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Introducing the (University Clinical Aptitude Test) UCAT

Rebecca Dowbiggin
June 26th 2024

What is the UCAT?

The University Clinical Aptitude Test (UCAT) is an admissions test, used by many UK universities as part of their shortlisting process for medicine and dentistry.

Why do universities use the UCAT?

The UCAT helps university admissions teams to differentiate between educationally high-performing candidates; it is used in conjunction with other selection measures, such as educational attainment, personal statements, references and interviews.

The UCAT is often the one measure that universities have for all applicants. Additionally, research has shown that the UCAT has some capacity to predict candidates’ aptitude for the course; scores have also been shown to demonstrate incremental validity above and beyond that provided by prior educational attainment, with scores on verbal reasoning having the strongest relationship with undergraduate academic achievement (Paton et al., 2022).

Don’t some universities use the BMAT?

Until very recently, the two main assessments used for entry into UK medical schools were the UCAT and the BioMedical Admissions Test (BMAT). However, the BMAT has been discontinued for students applying in 2024 for 2025 entry onwards and, as such, medical schools that previously used the BMAT as part of their admissions process (Brighton and Sussex, Cambridge Imperial College London, Lancaster, Leeds, Oxford) will now be using the UCAT.

What is the format of the UCAT?

The UCAT is a computer-based test, which lasts two hours; the test is sat under timed conditions and is composed of multiple-choice questions. The UCAT consists of five, separately timed sections, each assessing a different proficiency:

  • ‍Verbal Reasoning - critically evaluating written material
  • Decision Making - making appropriate judgements when presented with complex information
  • Quantitative Reasoning - assessing and evaluating numerical information
  • Abstract Reasoning - using both convergent and divergent thinking styles
  • Situational Judgement Test – identifying critical factors and appropriate behaviours in approaching real-world situations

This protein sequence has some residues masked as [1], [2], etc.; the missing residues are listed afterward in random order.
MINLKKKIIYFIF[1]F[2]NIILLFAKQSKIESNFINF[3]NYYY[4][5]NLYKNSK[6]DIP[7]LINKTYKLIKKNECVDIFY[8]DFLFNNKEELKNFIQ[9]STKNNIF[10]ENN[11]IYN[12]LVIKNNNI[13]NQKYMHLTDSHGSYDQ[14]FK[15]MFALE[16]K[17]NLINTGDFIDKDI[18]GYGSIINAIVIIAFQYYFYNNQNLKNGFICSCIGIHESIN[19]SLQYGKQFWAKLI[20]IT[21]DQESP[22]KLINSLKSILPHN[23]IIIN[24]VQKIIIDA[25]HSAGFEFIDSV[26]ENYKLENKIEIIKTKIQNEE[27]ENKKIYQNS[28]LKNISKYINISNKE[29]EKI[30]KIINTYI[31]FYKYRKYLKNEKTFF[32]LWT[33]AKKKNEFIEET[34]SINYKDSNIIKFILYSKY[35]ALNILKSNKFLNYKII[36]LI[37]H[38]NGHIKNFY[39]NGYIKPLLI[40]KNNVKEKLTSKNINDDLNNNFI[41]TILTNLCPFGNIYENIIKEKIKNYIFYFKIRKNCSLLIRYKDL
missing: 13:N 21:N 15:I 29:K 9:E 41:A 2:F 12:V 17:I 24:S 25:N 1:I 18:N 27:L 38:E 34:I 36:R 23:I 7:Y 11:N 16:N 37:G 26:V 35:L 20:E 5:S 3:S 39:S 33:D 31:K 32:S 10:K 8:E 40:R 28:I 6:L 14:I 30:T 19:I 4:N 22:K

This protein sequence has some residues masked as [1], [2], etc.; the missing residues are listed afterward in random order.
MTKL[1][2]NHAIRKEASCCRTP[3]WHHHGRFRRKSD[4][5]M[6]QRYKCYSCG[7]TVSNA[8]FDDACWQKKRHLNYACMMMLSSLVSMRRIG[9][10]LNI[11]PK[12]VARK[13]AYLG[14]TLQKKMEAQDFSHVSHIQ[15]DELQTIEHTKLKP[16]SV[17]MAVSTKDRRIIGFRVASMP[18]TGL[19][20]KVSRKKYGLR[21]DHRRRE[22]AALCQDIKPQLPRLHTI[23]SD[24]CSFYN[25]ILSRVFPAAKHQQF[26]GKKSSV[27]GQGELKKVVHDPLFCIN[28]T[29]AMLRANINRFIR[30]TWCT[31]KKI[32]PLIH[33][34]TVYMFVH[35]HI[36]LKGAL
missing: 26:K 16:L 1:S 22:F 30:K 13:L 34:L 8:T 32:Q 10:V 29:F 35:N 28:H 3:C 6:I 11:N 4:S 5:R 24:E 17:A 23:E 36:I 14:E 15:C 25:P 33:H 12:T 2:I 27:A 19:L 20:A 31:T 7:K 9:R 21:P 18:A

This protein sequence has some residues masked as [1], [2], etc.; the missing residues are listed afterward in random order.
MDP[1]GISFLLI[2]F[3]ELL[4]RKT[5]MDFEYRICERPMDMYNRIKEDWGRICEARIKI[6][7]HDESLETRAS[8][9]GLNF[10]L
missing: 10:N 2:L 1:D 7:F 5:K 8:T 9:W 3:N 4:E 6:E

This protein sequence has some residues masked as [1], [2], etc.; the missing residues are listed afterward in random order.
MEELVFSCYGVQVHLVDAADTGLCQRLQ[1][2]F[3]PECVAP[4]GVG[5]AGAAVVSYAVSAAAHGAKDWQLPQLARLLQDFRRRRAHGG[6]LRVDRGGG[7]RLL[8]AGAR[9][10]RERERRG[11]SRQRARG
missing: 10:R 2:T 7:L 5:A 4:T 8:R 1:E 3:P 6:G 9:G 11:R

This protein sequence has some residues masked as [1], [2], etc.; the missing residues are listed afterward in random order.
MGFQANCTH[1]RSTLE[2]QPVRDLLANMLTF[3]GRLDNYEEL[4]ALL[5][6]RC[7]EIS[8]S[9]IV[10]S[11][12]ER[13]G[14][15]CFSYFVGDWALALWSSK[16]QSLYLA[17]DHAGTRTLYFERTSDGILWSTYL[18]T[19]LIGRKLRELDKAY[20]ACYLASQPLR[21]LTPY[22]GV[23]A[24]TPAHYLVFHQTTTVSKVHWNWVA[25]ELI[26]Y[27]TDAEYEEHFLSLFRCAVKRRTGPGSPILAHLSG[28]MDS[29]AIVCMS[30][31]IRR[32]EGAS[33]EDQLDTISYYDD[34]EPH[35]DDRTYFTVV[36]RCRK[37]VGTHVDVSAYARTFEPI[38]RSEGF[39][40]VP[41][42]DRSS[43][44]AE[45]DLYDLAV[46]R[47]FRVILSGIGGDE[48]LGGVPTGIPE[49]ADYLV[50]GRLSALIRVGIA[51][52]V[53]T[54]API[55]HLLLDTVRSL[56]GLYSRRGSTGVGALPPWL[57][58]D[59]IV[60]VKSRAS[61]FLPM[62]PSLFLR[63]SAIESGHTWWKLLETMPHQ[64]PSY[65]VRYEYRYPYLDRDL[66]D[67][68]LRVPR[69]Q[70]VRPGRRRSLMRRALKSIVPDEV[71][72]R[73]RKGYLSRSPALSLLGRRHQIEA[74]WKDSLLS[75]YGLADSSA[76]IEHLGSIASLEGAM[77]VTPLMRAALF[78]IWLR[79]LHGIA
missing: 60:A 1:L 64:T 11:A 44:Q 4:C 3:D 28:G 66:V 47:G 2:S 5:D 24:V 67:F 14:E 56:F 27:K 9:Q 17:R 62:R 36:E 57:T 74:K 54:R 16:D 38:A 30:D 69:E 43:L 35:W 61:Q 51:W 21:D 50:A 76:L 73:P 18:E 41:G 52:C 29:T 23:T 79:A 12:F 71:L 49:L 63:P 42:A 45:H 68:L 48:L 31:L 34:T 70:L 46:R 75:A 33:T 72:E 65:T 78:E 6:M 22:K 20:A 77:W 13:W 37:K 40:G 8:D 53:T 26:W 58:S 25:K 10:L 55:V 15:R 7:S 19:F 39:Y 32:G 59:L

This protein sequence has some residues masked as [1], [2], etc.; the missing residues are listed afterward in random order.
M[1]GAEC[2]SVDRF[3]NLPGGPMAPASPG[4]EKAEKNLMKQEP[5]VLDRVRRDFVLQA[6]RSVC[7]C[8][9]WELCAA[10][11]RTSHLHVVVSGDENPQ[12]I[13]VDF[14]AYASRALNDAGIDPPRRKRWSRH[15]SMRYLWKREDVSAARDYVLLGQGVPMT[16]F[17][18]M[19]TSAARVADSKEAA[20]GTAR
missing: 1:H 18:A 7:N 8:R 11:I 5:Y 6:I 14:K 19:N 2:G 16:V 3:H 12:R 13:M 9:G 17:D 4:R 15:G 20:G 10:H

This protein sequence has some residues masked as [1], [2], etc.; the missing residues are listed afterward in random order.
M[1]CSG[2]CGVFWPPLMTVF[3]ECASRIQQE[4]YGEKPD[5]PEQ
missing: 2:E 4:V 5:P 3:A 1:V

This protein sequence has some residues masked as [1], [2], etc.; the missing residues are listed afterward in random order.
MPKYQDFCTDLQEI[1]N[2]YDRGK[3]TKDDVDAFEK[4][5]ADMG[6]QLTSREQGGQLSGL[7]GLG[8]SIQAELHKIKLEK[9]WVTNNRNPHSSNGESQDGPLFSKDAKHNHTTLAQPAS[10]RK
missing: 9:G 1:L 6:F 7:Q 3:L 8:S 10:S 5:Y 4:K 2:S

Do I need to take the UCAT this year, in 2024?

You are required to sit the UCAT 2024 if you are applying for entry in 2025 (or deferred entry in 2026) to a relevant course at a UCAT Consortium University.

When and how do I register for and book the test?

The 2024 UCAT test can be booked from today, the 18th of June 2024.

You can book your test after registering for a UCAT Account; booking must be made successfully in advance of the 19th of September (12 noon BST); importantly, claims of mitigating circumstances or technical errors affecting your ability to book by the deadline will not be accepted.

When do I sit the UCAT?

In 2024, the UCAT test will be held between the 8th of July and the 26th of September.

When will I receive the results of my test?

UCAT results are issued on the day of your test. Since universities publish how they use the UCAT in their selection process and often provide minimum requirements, this allows you to make an informed decision about where to apply.

How should I prepare for the UCAT?

We strongly recommend that you prepare for the test and allow plenty of time; a month being the absolute minimum, with eight weeks being the recommended minimum. Spreading out your preparation and doing 30-minutes to an hour per day in the months running up to the test is much more efficient than last minute cramming. There are many materials available to help you, including those on the UCAT website; research has suggested that students who prepare effectively for the UCAT using official study materials fare better in the test (Lambe et al., 2012).

Although the UCAT might sound daunting, if approached in the right way, the process of preparing for the test can be enjoyable! We will be releasing some ‘helpful hints’ articles in the coming weeks, so please do check back with us.

If you still feel that you need help preparing for the UCAT or require support with regards any aspect of the admissions process, please don’t hesitate to get in touch. At William Clarence, we are experts in how to apply for medical and dentistry degrees in the UK. Our knowledge and depth of experience with medical applications enables us to ensure that you benefit from the very best advice and support at every step of the application process.


Rebecca Dowbiggin graduated with Distinction from the University of Oxford (MSc Educational Assessment); she continues to develop her pedagogical practice and align her approach to university admissions assessments with the latest in educational research. When working with students, Rebecca looks to develop constructs assessed in many admissions tests, namely students’ cognitive skills and capabilities, eductive ability and their cross-curricular knowledge, skills and understanding. Rebecca very much enjoys supporting students preparing to apply for undergraduate and graduate medicine, dentistry and biomedicine, and specifically for the UCAT, GAMSAT and the BMSAT (Biomedical Sciences, Oxford; new for 2025 entry).

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